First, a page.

On April 6, the Pan American Wrestling Championships were contested. Among the most notable results, the U.S.'s top 60-kilo wrestler and Olympic bronze medalist Coleman Scott lost to a Cuban opponent in the semifinals. This was a great match, featuring two of the world's best wrestlers, but I was unable to watch it. Nobody outside those in attendance in Panama was able to see it. The event received no video coverage, either via television or Internet stream.
The Pan Ams, at least in theory, crown wrestling champions for an entire hemisphere. FILA should treat this tournament as one of its most important events. This is a pivotal time in the history of wrestling where the sport's international sanctioning needs to provide the access to marquee events that modern fans demand. FILA needs to provide two things at the very least: first a way to watch the event, possibly in the form of a video stream hosted on YouTube or its homepage, and second, a means to get to know the key competitors at these events.
On the FILA website, I can look up the wrestler who beat Coleman Scott and find some vital information about him. His name is Alejandro Valdes Tobier. He is 25 and has twice placed seventh at the World Championships. This resume ought to impress, but it is merely a resume. I am left with no ability to get to know this wrestler in any meaningful way. In my mind, and in the minds of most Americans, Coleman was defeated by a fairly anonymous Cuban opponent. FILA, sadly, has done nothing to change this.
Compare this to another combat sports event held the day before the freestyle Pan Ams. In Sweden, the Ultimate Fighting Championships held what was perhaps its least consequential event in recent memory. Even so, the event came with incredible accessibility for interested fans. The non-televised fights could be found on video streams on number of popular websites. If I wanted to learn more about the fighters who were competing, all I had to do was view their rather extensive and easy-to-find profiles on the UFC homepage. The UFC now provides rankings to give a casual fan a better idea of the relative accomplishment of each fighter, something sorely lacking on the FILA site. If I really want to become invested in the event, I could have visited the UFC's Facebook or YouTube pages, which featured interviews of the fighters. The UFC understands that in order to build the popularity of a combat sport, first the events must be available for viewing by a wide audience, and second, that the combat athletes must be featured in a way that fans can get to know them on a personal level.
These are lesson that FILA could stand to learn.
While the wrestling community crows about the incredible attendance at the NCAA Division I wrestling tournament, we fail to address the elephant in the room: that the NCAA Division I wrestling tournament is the only annual American wrestling event which enjoys such huge crowds (though the Olympic Team Trials had nice attendance last time around). We don't see fans come out in terribly strong force for extremely important events such as college's National Duals and the freestyle and Greco World Team Trials. This weekend a very deep field will compete in the U.S. Open. This is our national championship in freestyle and Greco and features significantly higher talent levels than any college tournament, yet I fear that the crowds will be sparse.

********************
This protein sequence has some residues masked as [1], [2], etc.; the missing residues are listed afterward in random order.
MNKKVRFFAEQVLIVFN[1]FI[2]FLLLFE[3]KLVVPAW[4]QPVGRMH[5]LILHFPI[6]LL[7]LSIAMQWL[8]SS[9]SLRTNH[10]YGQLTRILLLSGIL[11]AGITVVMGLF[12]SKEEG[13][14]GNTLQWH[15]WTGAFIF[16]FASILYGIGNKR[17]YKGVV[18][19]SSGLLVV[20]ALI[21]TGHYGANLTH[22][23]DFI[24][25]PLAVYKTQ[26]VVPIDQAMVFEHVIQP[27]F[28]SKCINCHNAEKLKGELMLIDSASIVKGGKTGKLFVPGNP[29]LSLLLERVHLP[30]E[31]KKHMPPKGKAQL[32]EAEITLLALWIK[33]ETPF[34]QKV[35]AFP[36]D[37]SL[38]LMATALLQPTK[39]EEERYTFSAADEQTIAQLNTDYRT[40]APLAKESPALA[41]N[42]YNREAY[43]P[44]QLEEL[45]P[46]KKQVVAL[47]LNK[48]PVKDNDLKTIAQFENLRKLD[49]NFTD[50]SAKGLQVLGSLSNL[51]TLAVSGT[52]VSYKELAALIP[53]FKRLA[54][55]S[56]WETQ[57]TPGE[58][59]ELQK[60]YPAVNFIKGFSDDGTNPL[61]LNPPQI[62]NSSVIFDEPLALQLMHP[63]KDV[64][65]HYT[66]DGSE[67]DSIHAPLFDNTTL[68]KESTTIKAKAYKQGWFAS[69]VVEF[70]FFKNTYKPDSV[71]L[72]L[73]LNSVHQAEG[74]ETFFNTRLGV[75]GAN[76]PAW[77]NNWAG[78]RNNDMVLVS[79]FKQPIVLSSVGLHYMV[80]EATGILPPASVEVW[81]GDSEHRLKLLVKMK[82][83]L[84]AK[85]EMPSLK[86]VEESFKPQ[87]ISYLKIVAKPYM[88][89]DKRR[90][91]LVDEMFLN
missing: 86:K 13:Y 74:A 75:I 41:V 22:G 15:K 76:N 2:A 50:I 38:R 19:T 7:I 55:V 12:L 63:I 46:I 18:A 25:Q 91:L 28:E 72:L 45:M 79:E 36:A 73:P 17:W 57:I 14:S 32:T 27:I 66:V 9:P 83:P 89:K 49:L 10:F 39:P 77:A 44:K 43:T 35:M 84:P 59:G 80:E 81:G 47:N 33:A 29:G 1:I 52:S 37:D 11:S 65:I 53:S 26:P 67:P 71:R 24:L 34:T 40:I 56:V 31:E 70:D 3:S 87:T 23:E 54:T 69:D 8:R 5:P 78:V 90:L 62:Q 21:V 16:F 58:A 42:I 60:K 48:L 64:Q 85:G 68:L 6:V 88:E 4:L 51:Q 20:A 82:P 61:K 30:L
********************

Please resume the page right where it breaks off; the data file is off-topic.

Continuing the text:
I don't know how to solve this problem, it confounds me. What I do know is that to remain healthy, particularly at the international level, our sport needs to draw substantive gates at more than one event a year.
Remembering John Trudgeon
This week head Virginia Military Institute wrestling coach John Trudgeon announced his retirement. While there is no doubt that VMI's wrestling team has not enjoyed meaningful success for a number of years, it would be unfair to neglect to mention what Trudgeon's significant accomplishments.
In the 1990s one could argue that Trudgeon built a winning program at a school which offers the most natural obstacles to building a successful Division I wrestling program (natural would be opposed to schools which could be good but for the fact that they receive no institutional support). In an era where many state schools offer resort-style amenities, VMI offers its students a chance to sleep four to a room on a cot called a "hay." Where many colleges enjoy bustling and energetic off campus life, VMI sits in tiny and sleepy (and beautiful) Lexington, Va. In an era where the redshirt is so important to athletic success, fifth-year VMI seniors live in what appears to be a dungeon underneath their barracks. While other schools build success by attracting recruits from all over the nation, VMI offers little out-of-state appeal in state with good but not elite wrestling. Finally, while many big universities boast student bodies numbered in the tens of thousands, VMI claims only a little more than a thousand students.
John Trudgeon (VMI Sports Information)In spite of these impediments, Trudgeon ran a program that was tough by any standard, regularly featuring nationally ranked wrestlers, even after the turn of the century. In the 90s VMI could claim status as a bona fide mid- major college wrestling power, earning three conference championships and even leading two wrestlers to All-American status. He achieved this largely with the in-state talent remaining after Virginia's occasional blue chipper understandably fled to the greener pastures of the Big Ten or Big 12.
I hope that Coach Trudgeon is remembered for his amazing, almost impossible achievements of ten to fifteen years ago, and not for the leaner times he experienced near the tail end of his tenure.